As many of the users were like myself teenagers, this led to some interesting family discussions when the phone bill arrived.

My own experience of Compunet consisted largely of creating and uploading artwork as Spock and playing M.U.D. as Feanor for which I created a M.U.D. Gossip page (or the Technicolour Yawn page as my good friend Urbancamo (DEW2) once referred to it!)  After many hours playing M.U.D. at the aforementioned £1.75/hour I reached the penultimate status of Wizard and achieved immortality.


My Compunet Usage Log

The ultimate status was of course reserved for the Arch Wizards, responsible for running and moderating the game.  The two I can remember were Roy and JohnK, the latter of which sent me my Wizard’s Pack which contained amongst other things, full maps of the game which I still have.

Classic 80's Look

Classic 80’s Look

As I worked my way through the floppy disks it was a pleasant surprise to find some remnants of my M.U.D. Gossip page and some old artwork.  The disks were understandably flaky and many files were unreadable.  Frustratingly the artwork I was able to recover was mostly work in progress, however I’ve included some here for nostalgia.

My weapon of choice was Vidcom64 which I bought on Compunet for the princely sum of £4.50.  Initially I was forced to use either the cursor keys or joystick to draw with.  This meant slow progress to say the least.  I eventually cobbled together enough pennies to buy a second-hand Koala Pad which at least allowed a moderate amount of freehand drawing.

Drawn With Vidcom64

Drawn With Vidcom64

After uploading several pictures I was approached to create the artwork for the loading screens of a couple of games.

Unfortunately immaturity and general apathy prevented me from meeting the required deadlines so there ended my career as an 8-bit artist before it had even started.

My M.U.D. Gossip page was quite popular with fellow players.  Once I’d made Wizard I’d log on and monitor an evening’s session, jotting down notes of new players, those who’d achieved a new rank and of course those who’d had been killed.  At the end of the week I would upload a round-up of events for all to read and hopefully vote on.

Compunet Guide

Compunet Guide

I also found a number of demos while working my way through the floppy disks.  The demo scene was a huge part of Compunet and every new release was eagerly anticipated.  Some of the hacks on display were frankly extraordinary,  I’m sure that even the creators of the 64 were astonished by some of the tricks these guys pulled off.  Many of the people involved were head hunted and went on to have careers in the video games industry.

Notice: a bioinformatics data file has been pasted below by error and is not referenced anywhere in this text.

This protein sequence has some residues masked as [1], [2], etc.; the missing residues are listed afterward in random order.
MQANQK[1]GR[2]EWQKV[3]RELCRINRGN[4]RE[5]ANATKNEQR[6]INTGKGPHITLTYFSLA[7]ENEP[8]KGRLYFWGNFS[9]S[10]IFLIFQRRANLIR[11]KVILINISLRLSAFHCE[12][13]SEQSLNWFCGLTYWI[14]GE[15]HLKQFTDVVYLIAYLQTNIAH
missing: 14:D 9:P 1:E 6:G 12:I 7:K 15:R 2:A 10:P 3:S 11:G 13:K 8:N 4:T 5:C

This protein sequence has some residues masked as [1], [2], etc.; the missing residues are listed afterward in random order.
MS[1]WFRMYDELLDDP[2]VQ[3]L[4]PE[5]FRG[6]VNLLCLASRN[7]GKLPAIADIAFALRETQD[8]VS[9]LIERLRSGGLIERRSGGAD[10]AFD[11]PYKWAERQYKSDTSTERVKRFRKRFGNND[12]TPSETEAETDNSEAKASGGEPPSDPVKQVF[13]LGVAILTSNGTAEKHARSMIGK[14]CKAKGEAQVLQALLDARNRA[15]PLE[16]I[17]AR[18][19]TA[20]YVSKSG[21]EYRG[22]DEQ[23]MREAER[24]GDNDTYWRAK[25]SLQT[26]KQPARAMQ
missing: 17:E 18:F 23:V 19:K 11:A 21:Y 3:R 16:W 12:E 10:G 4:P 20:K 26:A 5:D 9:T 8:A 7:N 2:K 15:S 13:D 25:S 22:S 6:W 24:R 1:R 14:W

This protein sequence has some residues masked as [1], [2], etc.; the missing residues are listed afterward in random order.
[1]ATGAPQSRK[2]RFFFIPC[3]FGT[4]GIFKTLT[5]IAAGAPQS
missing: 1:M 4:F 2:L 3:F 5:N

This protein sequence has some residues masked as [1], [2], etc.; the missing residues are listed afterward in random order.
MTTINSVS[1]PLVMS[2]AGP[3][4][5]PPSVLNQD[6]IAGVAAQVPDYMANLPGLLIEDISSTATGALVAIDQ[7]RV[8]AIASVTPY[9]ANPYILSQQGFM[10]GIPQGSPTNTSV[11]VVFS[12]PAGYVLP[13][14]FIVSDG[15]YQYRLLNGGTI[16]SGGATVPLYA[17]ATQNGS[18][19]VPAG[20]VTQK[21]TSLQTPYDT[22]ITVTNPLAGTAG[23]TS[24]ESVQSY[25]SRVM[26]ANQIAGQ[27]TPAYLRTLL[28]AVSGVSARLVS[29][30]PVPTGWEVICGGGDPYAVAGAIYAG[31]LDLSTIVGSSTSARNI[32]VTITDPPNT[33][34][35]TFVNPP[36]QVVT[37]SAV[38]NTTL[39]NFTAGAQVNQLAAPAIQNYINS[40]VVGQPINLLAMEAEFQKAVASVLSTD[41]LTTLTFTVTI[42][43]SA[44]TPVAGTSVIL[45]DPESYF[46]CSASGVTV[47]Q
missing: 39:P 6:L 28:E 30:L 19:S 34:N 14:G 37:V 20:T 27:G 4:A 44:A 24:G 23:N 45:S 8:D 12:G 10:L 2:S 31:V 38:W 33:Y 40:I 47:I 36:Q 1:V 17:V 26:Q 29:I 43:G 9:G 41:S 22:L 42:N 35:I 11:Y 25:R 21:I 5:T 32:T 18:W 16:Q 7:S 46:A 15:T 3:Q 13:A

Perhaps inevitably given the inexorable rise of the Internet Compunet ceased trading in 1993.  Somewhat ironically there’s a Facebook group for ex Compunet users. It was here that I learnt the rather depressing fact that some of the original disks and tapes on which Compunet resided were still in existence as late as 2008 at which point they were apparently thrown away.

Work In Progress

Work In Progress

This made me quite angry, not with any particular individual, but with the circumstance.  When you read about the latter-day exploits of Jason Scott and the Archive Team you have to wonder why at no point did anyone in a position to do so stop and think, we really need to try to recover and preserve this stuff.

I have some more files to look at, a number of them are I believe pages I created with the Commodore Modem’s built-in editor, and some are presumably other pages that I’d downloaded.  I did manage to find my original modem, however it doesn’t appear to working correctly so I’m going to try to locate a working model and see what else I can recover.

Old Disk Contents

Searching Old Disks

I’ve pulled together a few resources for those interested in further reading.  There is of course a Wikipedia article which goes in to further detail and there is also Mike Berry’s excellent 64apocalypse site which is as far as I can tell the most comprehensive single online resource covering Compunet.

Richard Bartle, co-creator of M.U.D. has some interesting articles on his site, not least of which is this one.  A good article from the January ’85 edition of Your Commodore can be found here.  You can play M.U.D. here.

There’s a bio of Nick Green here, the main man behind Compunet.  Another interesting article can be found here.  I’ve also scanned in some literature that may be of interest:-

Compunet GuideCompunet GuideCompunet LetterCompunet LetterMud Gossip NotesCommodore Communications Modemcn12Commodore Communications ModemCompunet BillCompunet GuideCompunet GuideCompunet GuideCompunet GuideCompunet GuideCompunet Guide